The latest back-and-forth over the Washington Redskins name includes a stern letter from two lawmakers and a public relations move from the team.

A letter sent Monday from Sen. Maria Cantwell of Washington state and Rep. Tom Cole of Oklahoma tells NFL Commissioner Roger Goodell that the league is on "the wrong side of history" and mentions the league's tax-exempt status. Cantwell chairs the Senate Committee on Indian Affairs.

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StateImpact Oklahoma
1:28 pm
Mon February 10, 2014

Oil Boom Keeping Western Oklahoma Towns Afloat Amid Worsening Drought

Credit Al Jazeera English / Flickr Creative Commons

Drought and agriculture don’t mix very well. So after three years of intense drought, you might expect rural western Oklahoma communities — where fortunes have traditionally hinged on the condition of wheat crops — to be dying on the vine.

But no. As The Journal Record‘s Brian Brus reports, many of these towns are adapting to a new economy with a little help from the oil and gas industry.

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11:17 am
Mon February 10, 2014

As Drug Deaths Rise, Millions of Narcotic Prescriptions Filled

Lead in text: 
Leading the list of Prescription Monitoring Program prescriptions and overdose contributors are three popular pharmaceuticals: hydrocodone, an opiod painkiller sold under the brand names Lortab, Vicodin, Vicoprofen, Norco and Tussionex; oxycodone, another opiod painkiller sold as OxyContin and Percoset, and alprazolam, an anti-anxiety drug marketed as Xanax.
Oklahoma pharmacies filled nearly 10 million prescriptions for narcotic painkillers and other controlled dangerous substances last year, according to newly obtained state data. Those prescriptions - an average of 68 per patient, including refills - contained 597 million doses of painkillers, tranquilizers, sleeping pills, steroids and other controlled pharmaceuticals tracked by the state's Prescription Monitoring Program.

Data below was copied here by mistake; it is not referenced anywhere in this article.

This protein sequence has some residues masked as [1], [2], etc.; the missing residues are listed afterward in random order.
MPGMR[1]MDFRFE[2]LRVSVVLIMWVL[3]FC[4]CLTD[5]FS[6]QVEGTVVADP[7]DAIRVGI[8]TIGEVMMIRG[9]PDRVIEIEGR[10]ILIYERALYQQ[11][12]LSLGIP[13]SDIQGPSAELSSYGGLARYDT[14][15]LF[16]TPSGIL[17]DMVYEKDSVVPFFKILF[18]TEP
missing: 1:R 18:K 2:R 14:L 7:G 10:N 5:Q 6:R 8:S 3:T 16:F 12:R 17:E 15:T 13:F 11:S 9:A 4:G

State Capitol
11:04 am
Mon February 10, 2014

Hickman Replaces Shannon As House Speaker

State Rep. Jeff Hickman (R-Fairview) at Gov. Mary Fallin's State of the State address - February 3, 2014.
Credit Joe Wertz / StateImpact Oklahoma

The 72 Republicans in the Oklahoma House of Representatives have selected 40-year-old state Rep. Jeff Hickman of Fairview as the next speaker of the House, one of the most powerful positions in state government.

The Republican caucus met behind closed doors Monday morning and selected Hickman via secret ballot.

The speaker's post was vacated last week when T.W. Shannon stepped down to focus on his race for the U.S. Senate.

Hickman previously served as speaker pro tem, the No. 2 spot in the House, and lost the speaker's race against Shannon by a razor-thin margin.

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State Capitol
9:31 am
Mon February 10, 2014

Republicans Voting On Next Oklahoma House Speaker

Credit LLudo / Flickr Creative Commons

The 72-member House Republican caucus is meeting behind closed doors to select the new Speaker of the House.

The House caucus is scheduled to meet at 10 a.m. Monday and will cast secret ballots to determine the winner.

Reps. Jeff Hickman of Fairview and Mike Jackson of Enid are vying for the post, one of the most powerful positions in state government. The speaker helps divvy up the state's $7 billion budget and helps shape the policy debate in the Legislature.